Almost two years ago, I told you about the importance of F U Money in this post. Well, it happened again.

What is F U money?

As you already know, I’m aiming for FI (Financial independence). I explained what it is in this post. However, before you reach FI, you will pass the point of having “F U Money”, a term coined by JL Collins (author of “The simple path to wealth”, the best personal finance book I’ve ever read).

Having F U Money, in simple terms, is having enough money not to be pushed around. It’s the ability to say to your boss “F U” if they’re being mean, rude, or just unreasonable. While it’s not enough to retire (like full FI), it still gives you much more freedom compared to a situation where you’re living paycheck to paycheck and relying on your job.

How to calculate your F U money amount

While FI can be calculated using the 4% rule, F U money is very subjective. It depends on how risk-averse you are. How much money do you need to quit a job you hate? Is it 3 months of expenses saved/invested? maybe 6? maybe it’s 2 years. Each of us has a different amount that allows us to sleep well at night.

Now, let’s see a few real-life examples of the importance of F U money.

My friend’s story

During the peak of the COVID pandemic, a friend of mine was forced to come into the office every day. I say “forced”, he could have quit. However, I’m not sure he had enough money in the bank to allow him to quit. So, he went in every day. It’s been over a year since he told me that story and it still makes me angry. You’ll be happy to know he quit a couple of months later and does not work there anymore.

My story

A couple of months ago, a few of my colleagues and I were told we are in danger of redundancy. It came as quite a shock but what happened later was fascinating.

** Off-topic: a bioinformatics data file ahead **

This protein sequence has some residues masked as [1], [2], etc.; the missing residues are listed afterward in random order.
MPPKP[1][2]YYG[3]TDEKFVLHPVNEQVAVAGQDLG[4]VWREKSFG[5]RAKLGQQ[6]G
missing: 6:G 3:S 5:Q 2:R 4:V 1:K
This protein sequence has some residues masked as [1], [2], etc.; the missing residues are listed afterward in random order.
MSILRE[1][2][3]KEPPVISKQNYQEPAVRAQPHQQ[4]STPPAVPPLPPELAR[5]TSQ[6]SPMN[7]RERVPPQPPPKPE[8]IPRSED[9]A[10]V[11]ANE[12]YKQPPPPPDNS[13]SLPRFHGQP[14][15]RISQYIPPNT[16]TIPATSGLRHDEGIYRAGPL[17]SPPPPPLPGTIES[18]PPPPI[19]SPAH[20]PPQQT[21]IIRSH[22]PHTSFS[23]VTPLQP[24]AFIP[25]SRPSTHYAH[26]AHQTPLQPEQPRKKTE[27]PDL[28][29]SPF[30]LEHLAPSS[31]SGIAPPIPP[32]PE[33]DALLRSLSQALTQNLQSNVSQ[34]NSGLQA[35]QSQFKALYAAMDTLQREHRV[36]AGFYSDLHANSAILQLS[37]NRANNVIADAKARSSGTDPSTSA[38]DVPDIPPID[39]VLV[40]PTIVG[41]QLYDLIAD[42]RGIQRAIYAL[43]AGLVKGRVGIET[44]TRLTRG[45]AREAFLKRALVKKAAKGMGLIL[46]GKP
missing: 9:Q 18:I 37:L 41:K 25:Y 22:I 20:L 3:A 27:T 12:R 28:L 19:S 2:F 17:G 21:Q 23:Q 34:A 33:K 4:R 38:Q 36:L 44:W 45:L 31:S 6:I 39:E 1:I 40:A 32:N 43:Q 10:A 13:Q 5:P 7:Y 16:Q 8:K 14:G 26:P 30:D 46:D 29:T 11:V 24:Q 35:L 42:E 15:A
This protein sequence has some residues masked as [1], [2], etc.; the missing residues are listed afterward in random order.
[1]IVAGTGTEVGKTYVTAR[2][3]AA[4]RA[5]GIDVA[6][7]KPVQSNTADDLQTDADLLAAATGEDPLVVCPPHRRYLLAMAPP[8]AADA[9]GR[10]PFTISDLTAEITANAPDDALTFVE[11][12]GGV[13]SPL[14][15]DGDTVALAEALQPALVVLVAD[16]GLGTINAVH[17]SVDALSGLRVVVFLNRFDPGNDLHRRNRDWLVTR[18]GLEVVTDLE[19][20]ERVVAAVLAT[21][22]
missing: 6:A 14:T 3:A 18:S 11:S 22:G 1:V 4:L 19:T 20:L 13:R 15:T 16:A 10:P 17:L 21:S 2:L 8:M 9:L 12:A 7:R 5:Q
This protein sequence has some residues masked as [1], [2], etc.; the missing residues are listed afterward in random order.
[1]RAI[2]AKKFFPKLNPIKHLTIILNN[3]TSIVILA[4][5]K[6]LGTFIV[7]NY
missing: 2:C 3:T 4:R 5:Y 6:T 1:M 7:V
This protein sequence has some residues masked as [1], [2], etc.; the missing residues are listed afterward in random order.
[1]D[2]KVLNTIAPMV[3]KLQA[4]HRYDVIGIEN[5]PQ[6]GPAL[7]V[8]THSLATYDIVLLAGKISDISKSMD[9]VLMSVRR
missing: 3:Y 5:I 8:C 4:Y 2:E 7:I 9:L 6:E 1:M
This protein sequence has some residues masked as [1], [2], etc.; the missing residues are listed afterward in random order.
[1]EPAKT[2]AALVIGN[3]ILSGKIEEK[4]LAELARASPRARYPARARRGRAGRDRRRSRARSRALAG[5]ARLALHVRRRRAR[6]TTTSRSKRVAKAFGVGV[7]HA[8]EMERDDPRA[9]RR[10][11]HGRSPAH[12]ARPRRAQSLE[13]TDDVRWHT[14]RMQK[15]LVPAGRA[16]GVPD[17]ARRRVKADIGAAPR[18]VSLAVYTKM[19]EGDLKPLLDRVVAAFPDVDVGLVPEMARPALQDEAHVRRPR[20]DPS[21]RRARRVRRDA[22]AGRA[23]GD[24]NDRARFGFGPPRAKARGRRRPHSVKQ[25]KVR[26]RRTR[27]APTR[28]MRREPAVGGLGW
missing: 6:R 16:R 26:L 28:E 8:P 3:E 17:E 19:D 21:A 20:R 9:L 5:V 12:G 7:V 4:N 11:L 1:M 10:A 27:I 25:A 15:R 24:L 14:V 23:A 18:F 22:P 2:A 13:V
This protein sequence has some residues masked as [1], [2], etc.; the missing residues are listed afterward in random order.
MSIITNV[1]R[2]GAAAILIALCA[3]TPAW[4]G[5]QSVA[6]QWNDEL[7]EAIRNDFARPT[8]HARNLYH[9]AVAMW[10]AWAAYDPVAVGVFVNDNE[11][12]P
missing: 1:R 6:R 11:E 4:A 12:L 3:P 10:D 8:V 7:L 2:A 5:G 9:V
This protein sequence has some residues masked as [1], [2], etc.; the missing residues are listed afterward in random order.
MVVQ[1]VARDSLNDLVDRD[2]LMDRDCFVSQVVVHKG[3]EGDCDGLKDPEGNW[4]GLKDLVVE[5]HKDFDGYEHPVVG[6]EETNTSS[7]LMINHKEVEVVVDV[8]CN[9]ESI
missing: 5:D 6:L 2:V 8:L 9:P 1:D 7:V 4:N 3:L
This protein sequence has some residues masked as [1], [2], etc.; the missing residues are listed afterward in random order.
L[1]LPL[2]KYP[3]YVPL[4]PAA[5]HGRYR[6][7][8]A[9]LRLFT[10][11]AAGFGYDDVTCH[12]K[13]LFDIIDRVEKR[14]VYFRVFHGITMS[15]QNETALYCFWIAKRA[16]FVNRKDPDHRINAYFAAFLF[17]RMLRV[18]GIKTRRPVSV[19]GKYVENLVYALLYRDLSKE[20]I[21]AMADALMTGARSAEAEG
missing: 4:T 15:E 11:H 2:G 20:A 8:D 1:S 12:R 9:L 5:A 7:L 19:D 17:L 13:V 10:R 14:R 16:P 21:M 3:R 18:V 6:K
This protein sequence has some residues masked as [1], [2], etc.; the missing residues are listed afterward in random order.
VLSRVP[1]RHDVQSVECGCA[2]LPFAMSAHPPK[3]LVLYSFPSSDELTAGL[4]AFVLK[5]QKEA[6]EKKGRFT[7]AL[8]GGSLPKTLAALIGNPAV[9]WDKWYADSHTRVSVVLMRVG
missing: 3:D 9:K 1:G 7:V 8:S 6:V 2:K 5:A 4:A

Some were scared/worried, some were excited, and some (me) just got on with their life.

The offer

First of all, we got sent our redundancy “offer” in case any of us wanted to volunteer to be made redundant, it was based on how long you’ve been with the company.

Funny enough, one of my colleagues chose to take it. He’s been working for the company for over a decade and knew this kind of offer won’t come around again any time soon. He told me he always wanted to try contracting but he was worried that if it didn’t work out, he wouldn’t have enough money. And now, here’s someone offering him that money! I’m very happy and excited for him, talk about turning lemons into lemonade!

F U money lemonade

In case you’re wondering, I did not volunteer. While it was a very generous offer, I like my job and still have 3.5 (roughly) more years before we move back to Israel and I’ll happily do the same job until then.

The wait

Next, there was the wait. We had to wait to find out if we get to keep our jobs. I know some people who took time off due to stress. Imagine not knowing if your main source of income will still be there in a month without having enough savings/investments.

The verdict

Finally, they let us know. I got to keep my job, happy days.